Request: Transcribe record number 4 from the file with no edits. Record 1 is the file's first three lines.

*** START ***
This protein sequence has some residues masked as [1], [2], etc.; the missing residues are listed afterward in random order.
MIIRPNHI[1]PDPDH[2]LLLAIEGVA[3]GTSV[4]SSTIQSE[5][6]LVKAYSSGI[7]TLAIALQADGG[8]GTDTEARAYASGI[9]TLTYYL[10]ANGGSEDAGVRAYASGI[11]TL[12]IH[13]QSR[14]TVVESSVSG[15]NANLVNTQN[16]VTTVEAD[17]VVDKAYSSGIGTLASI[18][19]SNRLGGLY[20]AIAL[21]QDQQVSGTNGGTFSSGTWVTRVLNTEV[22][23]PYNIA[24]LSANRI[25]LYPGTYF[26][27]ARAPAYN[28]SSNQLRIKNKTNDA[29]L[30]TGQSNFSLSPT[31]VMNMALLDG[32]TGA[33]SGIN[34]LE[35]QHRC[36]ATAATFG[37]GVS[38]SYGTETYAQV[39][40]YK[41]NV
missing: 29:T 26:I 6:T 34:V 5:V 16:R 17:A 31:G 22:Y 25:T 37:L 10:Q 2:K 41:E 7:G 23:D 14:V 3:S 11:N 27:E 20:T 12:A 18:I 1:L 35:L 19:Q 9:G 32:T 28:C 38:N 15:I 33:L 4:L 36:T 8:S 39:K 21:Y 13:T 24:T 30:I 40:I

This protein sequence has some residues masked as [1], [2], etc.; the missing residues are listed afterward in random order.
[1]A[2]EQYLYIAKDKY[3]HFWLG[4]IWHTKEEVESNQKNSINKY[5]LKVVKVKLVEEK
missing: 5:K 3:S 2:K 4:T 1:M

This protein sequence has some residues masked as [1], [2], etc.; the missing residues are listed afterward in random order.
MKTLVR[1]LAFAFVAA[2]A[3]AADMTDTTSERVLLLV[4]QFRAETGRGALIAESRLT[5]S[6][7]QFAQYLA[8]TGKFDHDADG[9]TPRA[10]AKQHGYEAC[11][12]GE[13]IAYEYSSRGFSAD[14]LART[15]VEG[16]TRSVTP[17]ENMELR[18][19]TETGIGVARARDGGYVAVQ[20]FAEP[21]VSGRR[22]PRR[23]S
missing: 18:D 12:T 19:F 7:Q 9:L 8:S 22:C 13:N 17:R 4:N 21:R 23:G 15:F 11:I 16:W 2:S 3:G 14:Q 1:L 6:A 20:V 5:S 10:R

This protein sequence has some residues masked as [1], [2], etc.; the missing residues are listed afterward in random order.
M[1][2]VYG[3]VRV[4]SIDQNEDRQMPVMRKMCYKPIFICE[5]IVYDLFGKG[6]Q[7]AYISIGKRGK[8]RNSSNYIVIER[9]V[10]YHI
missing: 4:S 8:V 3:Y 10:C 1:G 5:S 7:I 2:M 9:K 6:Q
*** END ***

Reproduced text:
This protein sequence has some residues masked as [1], [2], etc.; the missing residues are listed afterward in random order.
M[1][2]VYG[3]VRV[4]SIDQNEDRQMPVMRKMCYKPIFICE[5]IVYDLFGKG[6]Q[7]AYISIGKRGK[8]RNSSNYIVIER[9]V[10]YHI
missing: 4:S 8:V 3:Y 10:C 1:G 5:S 7:I 2:M 9:K 6:Q